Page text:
The respondent is an Algerian man, he did not wish to disclose his age. In June 2022 he left on foot from the village of Karaagac close to Edirne with four other Algerian men. They reportedly crossed the border and walked six days undetected through the forest. They did not notice (see nor hear) any signs of technology such as drones or surveillance towers. On the sixth day they reached the city of Xanthi in Greece, and were following the main road into the city when they were reportedly apprehended by what the respondent identified as six Greek police officers in dark blue uniforms in two cars described as white Nissans with blue writing on them saying ‘POLICE’. Accompanying those two cars was an unmarked white van described as a Mercedes. The respondent could not describe their clothing further as he said they were immediately forced to lie on the ground and were not allowed to look up. The respondent recalled that the officer who apprehended him did not beat him, but he saw to the side of him that his three friends were being beaten by the officers who had apprehended them, using their hands to slap them. The four men were reportedly searched and their phones and money were taken.
The respondent then explained that they were loaded into the unmarked white van where approximately 25 people were already waiting inside – the respondent described them to be of Syrian and Moroccan origin. Nobody was hand-cuffed or had their mobility restricted in any way. They were reportedly transferred to Orestiada police station where they were taken into a large cell. There were already approximately six people inside and the group who were being taken into the cell now amounted to approximately 30 people, meaning there were around 36 people in the cell in total, including women and children. The cell was described as very dirty with nowhere to sit or rest. They were reportedly not given access to food or water and the respondent saw that people who asked to use the toilet were beaten with batons by the officers present in the station. The respondent stated that there were many people present in the station dressed in what he described as standard Greek police uniform or army fatigues. They were held there for approximately 10 hours and nobody was fingerprinted or photographed, they did not have to sign any documents, and they were not able to ask for asylum. Anybody who asked questions or made noise was reportedly beaten with a baton.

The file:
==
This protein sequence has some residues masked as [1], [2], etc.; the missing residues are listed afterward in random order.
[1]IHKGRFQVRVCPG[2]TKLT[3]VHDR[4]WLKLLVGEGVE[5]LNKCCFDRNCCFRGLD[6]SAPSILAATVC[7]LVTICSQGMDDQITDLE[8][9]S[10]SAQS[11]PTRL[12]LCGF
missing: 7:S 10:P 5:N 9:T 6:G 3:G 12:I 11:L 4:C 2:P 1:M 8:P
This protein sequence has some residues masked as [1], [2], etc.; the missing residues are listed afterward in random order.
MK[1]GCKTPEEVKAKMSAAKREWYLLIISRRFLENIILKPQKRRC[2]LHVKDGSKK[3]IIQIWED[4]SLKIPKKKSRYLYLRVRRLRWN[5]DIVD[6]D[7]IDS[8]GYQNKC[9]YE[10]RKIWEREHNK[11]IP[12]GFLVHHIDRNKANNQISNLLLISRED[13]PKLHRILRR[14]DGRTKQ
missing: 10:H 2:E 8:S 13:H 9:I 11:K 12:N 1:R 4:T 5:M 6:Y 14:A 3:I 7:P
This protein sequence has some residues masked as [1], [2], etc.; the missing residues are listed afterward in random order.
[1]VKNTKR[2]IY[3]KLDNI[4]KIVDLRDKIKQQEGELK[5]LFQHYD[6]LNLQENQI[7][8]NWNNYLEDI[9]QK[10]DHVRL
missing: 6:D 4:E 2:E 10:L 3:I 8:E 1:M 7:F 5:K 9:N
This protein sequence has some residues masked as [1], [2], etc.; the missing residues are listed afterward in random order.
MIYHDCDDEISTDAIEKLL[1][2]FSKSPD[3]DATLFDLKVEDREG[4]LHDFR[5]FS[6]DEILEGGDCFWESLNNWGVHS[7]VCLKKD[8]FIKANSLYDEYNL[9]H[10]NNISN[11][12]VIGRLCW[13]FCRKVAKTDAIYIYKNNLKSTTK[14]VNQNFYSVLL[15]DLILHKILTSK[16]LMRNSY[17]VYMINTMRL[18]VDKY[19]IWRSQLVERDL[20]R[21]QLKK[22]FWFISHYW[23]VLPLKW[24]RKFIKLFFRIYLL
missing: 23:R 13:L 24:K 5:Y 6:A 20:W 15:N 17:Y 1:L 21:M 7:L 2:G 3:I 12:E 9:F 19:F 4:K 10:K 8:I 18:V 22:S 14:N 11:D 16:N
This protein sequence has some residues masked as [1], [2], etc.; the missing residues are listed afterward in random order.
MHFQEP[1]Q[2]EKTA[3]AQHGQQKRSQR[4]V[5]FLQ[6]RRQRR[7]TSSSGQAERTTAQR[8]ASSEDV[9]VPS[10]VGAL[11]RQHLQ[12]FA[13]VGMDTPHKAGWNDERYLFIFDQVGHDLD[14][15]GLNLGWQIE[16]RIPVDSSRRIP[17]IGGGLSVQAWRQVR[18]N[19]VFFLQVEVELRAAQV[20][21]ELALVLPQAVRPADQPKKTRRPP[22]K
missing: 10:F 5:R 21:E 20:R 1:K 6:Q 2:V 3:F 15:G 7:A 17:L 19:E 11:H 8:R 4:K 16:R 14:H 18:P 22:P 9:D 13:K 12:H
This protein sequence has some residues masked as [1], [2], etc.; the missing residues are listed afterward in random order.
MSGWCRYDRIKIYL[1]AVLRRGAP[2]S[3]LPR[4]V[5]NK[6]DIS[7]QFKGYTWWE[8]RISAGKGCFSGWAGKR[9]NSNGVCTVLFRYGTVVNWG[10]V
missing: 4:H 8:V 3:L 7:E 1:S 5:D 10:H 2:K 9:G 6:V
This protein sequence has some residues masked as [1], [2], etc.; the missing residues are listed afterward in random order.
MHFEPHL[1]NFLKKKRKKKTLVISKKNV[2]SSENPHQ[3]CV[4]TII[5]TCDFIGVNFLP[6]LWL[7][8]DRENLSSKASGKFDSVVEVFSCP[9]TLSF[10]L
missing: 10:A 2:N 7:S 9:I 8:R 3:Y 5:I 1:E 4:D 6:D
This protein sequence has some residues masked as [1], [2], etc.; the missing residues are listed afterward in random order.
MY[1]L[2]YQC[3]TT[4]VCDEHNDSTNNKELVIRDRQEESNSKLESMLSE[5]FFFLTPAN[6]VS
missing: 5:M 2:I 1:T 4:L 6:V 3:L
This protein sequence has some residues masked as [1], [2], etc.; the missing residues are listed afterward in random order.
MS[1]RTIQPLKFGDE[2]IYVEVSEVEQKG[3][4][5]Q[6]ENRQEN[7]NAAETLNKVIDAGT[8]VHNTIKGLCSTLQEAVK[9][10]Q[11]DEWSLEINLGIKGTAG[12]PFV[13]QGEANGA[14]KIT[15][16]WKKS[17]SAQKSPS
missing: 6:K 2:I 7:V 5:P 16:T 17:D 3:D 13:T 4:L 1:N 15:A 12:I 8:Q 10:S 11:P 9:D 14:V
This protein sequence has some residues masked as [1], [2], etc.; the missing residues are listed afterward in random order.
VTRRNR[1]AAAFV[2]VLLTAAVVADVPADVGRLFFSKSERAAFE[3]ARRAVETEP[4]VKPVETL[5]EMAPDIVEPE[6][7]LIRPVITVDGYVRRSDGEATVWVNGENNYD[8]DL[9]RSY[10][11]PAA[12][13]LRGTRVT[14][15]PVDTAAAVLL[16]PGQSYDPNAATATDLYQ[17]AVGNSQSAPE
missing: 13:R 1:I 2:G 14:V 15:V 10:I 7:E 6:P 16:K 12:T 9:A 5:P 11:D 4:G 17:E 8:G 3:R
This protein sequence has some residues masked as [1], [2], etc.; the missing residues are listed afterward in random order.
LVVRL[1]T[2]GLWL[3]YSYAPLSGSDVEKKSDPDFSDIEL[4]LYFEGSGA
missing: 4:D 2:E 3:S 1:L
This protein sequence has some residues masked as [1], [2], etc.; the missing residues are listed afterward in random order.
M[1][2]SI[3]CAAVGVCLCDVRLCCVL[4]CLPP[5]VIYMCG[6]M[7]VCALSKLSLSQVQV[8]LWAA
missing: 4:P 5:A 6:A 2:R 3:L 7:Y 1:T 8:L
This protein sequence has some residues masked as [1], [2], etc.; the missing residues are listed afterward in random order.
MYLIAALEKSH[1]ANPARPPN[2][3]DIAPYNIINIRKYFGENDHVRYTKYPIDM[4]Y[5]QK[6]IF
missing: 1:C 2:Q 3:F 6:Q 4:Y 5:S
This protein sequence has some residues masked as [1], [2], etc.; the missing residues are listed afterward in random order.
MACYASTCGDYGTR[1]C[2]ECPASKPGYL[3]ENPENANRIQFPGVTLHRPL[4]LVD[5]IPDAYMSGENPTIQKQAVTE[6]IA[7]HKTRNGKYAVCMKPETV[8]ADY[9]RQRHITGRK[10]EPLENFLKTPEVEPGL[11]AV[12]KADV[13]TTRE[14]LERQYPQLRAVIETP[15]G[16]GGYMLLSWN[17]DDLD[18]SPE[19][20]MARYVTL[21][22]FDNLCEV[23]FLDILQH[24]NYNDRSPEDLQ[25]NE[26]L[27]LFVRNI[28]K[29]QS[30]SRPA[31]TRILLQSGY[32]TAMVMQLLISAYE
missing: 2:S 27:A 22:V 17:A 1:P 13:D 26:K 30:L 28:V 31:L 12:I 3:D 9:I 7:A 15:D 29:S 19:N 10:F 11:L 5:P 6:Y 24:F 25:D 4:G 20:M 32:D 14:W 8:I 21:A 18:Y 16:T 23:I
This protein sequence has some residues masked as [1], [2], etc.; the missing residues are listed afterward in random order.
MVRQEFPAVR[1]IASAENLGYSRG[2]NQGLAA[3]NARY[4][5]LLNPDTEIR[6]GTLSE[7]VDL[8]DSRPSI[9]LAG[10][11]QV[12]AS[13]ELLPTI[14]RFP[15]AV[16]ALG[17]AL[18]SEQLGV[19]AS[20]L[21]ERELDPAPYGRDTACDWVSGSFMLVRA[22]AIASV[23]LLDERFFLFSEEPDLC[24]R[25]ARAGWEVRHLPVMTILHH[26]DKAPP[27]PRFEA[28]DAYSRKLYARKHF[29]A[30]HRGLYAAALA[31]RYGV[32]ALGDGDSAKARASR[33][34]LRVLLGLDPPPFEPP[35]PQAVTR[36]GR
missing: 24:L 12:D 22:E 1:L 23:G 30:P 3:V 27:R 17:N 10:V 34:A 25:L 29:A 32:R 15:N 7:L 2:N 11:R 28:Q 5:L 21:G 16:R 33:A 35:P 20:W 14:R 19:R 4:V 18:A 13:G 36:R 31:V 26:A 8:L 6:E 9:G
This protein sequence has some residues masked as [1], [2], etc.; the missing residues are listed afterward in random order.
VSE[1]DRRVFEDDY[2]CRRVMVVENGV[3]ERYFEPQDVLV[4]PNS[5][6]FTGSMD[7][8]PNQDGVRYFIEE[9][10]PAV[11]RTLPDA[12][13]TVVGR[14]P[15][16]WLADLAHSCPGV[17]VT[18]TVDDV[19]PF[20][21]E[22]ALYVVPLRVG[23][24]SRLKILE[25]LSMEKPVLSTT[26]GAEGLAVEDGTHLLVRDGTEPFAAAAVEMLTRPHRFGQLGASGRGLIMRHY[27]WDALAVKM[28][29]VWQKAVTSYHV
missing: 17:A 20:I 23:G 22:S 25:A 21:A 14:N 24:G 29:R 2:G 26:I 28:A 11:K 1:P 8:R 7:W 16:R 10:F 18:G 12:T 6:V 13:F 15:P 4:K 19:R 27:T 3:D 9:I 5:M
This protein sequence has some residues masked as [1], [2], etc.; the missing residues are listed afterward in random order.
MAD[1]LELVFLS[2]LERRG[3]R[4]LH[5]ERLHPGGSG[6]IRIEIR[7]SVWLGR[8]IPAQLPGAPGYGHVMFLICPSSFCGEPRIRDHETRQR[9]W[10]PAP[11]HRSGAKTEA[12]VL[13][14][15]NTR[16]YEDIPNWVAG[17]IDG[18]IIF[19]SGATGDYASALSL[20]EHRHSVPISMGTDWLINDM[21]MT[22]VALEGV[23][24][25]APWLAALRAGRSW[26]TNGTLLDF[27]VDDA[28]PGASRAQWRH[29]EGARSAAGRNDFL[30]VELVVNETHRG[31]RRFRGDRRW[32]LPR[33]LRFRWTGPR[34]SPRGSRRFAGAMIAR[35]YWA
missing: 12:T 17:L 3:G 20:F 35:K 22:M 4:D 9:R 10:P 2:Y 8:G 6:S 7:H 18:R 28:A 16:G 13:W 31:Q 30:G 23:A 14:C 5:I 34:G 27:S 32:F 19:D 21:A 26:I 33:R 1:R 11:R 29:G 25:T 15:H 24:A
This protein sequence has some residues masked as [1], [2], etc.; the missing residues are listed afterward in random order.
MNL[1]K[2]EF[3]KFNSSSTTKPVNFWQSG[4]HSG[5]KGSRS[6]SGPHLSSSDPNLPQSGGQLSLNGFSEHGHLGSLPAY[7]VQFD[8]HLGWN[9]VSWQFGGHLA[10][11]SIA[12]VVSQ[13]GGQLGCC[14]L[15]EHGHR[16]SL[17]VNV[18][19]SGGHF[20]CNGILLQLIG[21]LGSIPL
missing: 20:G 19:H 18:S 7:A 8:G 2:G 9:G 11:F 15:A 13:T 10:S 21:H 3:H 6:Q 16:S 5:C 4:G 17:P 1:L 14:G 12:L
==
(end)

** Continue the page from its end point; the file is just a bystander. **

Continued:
At approximately six or seven o’clock in the evening of the same day, the group were told to leave the cell and were taken outside where a big, dark green army truck was waiting. At this point, more people had been brought slowly throughout the day so the group amounted to approximately 60-70 people in total. The respondent recounted how they were all forced into the back of the truck but there was not much space meaning they were cramped in next to one another. From that truck, the respondent could see that other trucks were arriving, he assumed from other detention sites along the border, and the group all together then totalled at approximately 200 people across the different vehicles.
The respondent stated that all the trucks drove to the riverside of Evros on the Greek side. They were reportedly told to get down from the trucks and lie on the floor. At this point, the perpetrators present were individuals described as wearing army uniforms and carrying guns. The respondent could not give more detail as they were beaten with batons if they tried to look up. He noted that the described army personnel were not wearing any balaclavas or face coverings. With them were three people dressed all in black wearing balaclavas who the respondent described as being Syrians working with the authorities as he recognised their accent when they spoke. These three people reportedly began loading persons into three dinghies which they had with them, with approximately 10-12 persons per dinghy being driven by the three third-country nationals in all black and balaclavas. In these small groups they were ferried across to the Turkish side of the river. Shortly afterwards they met the Turkish Jandarma who allowed them to return to Edirne.